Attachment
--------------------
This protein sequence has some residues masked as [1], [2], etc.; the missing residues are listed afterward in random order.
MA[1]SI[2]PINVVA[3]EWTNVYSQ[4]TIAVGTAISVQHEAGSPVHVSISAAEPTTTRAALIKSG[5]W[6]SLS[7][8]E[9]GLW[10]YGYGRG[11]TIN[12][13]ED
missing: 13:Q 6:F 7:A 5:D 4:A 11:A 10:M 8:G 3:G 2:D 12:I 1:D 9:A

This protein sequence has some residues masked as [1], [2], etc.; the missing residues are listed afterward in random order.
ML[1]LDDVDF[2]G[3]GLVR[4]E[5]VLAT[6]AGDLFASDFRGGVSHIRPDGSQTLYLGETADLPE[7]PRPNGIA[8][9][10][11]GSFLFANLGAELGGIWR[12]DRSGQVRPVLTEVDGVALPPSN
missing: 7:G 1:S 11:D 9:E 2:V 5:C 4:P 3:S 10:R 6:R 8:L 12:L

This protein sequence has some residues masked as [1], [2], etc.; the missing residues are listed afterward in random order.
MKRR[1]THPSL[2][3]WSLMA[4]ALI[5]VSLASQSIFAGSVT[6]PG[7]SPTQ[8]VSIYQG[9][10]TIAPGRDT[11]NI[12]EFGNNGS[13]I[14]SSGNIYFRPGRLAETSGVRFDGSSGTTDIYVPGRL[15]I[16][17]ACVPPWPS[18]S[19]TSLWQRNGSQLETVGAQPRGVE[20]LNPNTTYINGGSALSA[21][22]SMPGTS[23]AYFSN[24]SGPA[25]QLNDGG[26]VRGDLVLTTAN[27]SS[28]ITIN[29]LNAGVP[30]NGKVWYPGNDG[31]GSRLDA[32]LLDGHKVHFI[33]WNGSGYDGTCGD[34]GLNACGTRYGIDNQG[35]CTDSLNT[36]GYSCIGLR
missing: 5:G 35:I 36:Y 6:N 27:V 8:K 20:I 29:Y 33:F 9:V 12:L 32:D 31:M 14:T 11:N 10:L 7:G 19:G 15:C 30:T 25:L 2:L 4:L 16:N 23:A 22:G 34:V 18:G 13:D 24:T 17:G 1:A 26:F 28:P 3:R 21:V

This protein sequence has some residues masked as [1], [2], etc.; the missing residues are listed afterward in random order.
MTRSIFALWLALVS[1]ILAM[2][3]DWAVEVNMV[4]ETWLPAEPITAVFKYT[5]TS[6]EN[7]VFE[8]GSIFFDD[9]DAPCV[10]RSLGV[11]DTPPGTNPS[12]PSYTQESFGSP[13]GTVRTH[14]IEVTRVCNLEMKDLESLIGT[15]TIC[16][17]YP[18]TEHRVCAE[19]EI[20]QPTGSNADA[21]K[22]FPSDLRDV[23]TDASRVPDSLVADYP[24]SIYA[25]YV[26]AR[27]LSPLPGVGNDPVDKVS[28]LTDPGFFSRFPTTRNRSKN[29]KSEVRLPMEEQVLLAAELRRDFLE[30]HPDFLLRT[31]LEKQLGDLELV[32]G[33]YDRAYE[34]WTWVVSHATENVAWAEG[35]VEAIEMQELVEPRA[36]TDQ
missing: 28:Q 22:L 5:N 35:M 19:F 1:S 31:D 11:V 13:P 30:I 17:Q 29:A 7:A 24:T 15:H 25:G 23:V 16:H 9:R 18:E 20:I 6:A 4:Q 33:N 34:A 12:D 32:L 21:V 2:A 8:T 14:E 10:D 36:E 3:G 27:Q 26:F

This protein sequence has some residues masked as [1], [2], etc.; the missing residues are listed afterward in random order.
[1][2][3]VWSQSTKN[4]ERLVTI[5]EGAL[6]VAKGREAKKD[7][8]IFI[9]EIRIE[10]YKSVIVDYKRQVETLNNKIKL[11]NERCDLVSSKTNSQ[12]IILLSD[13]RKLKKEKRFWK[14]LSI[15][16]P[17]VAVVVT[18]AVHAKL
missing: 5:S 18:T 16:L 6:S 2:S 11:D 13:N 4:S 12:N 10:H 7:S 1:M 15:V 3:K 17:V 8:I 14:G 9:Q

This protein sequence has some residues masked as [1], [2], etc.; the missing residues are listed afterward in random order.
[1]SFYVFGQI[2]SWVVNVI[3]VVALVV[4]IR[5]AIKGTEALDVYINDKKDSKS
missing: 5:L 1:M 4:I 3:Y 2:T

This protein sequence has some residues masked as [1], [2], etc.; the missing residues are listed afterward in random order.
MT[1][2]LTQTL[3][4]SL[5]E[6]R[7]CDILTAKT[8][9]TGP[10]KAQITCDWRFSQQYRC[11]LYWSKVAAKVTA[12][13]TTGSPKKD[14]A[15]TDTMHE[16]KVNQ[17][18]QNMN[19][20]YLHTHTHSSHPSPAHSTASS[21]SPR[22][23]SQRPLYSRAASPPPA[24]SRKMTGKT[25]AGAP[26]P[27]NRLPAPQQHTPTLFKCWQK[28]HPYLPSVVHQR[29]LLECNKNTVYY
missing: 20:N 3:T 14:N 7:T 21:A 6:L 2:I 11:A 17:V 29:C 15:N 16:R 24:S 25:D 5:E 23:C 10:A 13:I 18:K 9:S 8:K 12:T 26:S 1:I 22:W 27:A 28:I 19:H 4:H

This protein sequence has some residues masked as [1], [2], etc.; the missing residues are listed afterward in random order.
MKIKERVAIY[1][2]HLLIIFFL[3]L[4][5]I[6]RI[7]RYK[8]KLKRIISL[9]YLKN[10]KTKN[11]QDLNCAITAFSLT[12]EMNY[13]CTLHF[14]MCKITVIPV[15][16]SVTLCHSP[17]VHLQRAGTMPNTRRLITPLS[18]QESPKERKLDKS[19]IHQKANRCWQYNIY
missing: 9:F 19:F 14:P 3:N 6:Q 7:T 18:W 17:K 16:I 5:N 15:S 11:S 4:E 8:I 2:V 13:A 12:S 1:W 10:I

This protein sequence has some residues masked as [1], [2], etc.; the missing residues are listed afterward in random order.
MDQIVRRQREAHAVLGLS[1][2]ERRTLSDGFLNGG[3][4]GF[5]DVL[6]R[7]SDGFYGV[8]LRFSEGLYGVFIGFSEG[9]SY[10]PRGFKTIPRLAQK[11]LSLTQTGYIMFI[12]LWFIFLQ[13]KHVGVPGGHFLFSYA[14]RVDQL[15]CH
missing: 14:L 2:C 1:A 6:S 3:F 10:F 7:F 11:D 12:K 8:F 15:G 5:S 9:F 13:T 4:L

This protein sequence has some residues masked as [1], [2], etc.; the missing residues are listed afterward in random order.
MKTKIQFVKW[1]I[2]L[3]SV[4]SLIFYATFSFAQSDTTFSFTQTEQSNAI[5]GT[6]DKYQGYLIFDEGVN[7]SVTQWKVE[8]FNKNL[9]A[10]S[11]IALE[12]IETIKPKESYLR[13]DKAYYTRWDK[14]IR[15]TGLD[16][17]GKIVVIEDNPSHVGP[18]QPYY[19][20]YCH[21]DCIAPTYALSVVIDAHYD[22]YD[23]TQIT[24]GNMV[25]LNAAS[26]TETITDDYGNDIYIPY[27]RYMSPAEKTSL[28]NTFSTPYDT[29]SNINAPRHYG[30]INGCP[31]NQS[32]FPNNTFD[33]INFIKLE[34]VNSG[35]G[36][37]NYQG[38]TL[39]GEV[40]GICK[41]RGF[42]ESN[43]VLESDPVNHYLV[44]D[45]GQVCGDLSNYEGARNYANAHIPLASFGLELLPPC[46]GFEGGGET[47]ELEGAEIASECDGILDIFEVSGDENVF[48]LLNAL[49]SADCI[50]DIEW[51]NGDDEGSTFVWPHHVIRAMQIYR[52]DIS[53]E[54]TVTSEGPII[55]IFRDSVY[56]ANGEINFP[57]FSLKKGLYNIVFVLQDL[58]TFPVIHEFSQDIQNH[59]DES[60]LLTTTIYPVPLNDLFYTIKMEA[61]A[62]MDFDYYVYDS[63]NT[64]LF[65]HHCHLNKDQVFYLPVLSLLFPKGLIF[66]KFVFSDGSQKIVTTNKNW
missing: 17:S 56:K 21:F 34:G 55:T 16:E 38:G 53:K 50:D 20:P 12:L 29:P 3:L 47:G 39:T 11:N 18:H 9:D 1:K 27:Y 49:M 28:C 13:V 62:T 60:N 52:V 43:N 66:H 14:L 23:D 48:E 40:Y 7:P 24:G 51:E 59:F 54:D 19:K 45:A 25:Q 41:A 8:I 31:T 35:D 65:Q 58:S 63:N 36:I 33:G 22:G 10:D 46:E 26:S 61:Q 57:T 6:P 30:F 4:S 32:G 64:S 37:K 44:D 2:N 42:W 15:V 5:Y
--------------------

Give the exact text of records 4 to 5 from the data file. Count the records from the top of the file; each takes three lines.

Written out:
This protein sequence has some residues masked as [1], [2], etc.; the missing residues are listed afterward in random order.
MTRSIFALWLALVS[1]ILAM[2][3]DWAVEVNMV[4]ETWLPAEPITAVFKYT[5]TS[6]EN[7]VFE[8]GSIFFDD[9]DAPCV[10]RSLGV[11]DTPPGTNPS[12]PSYTQESFGSP[13]GTVRTH[14]IEVTRVCNLEMKDLESLIGT[15]TIC[16][17]YP[18]TEHRVCAE[19]EI[20]QPTGSNADA[21]K[22]FPSDLRDV[23]TDASRVPDSLVADYP[24]SIYA[25]YV[26]AR[27]LSPLPGVGNDPVDKVS[28]LTDPGFFSRFPTTRNRSKN[29]KSEVRLPMEEQVLLAAELRRDFLE[30]HPDFLLRT[31]LEKQLGDLELV[32]G[33]YDRAYE[34]WTWVVSHATENVAWAEG[35]VEAIEMQELVEPRA[36]TDQ
missing: 28:Q 22:L 5:N 35:M 19:F 1:S 31:D 11:V 13:P 30:I 17:Q 29:A 7:A 24:T 15:H 25:G 23:V 16:H 9:R 18:E 20:I 6:A 4:Q 33:N 34:A 12:D 32:L 21:V 2:A 8:T 14:E 10:D 36:E 3:G 27:Q 26:F

This protein sequence has some residues masked as [1], [2], etc.; the missing residues are listed afterward in random order.
[1][2][3]VWSQSTKN[4]ERLVTI[5]EGAL[6]VAKGREAKKD[7][8]IFI[9]EIRIE[10]YKSVIVDYKRQVETLNNKIKL[11]NERCDLVSSKTNSQ[12]IILLSD[13]RKLKKEKRFWK[14]LSI[15][16]P[17]VAVVVT[18]AVHAKL
missing: 5:S 18:T 16:L 6:S 2:S 11:D 13:N 4:S 12:N 10:H 7:S 1:M 15:V 3:K 17:V 8:I 14:G 9:Q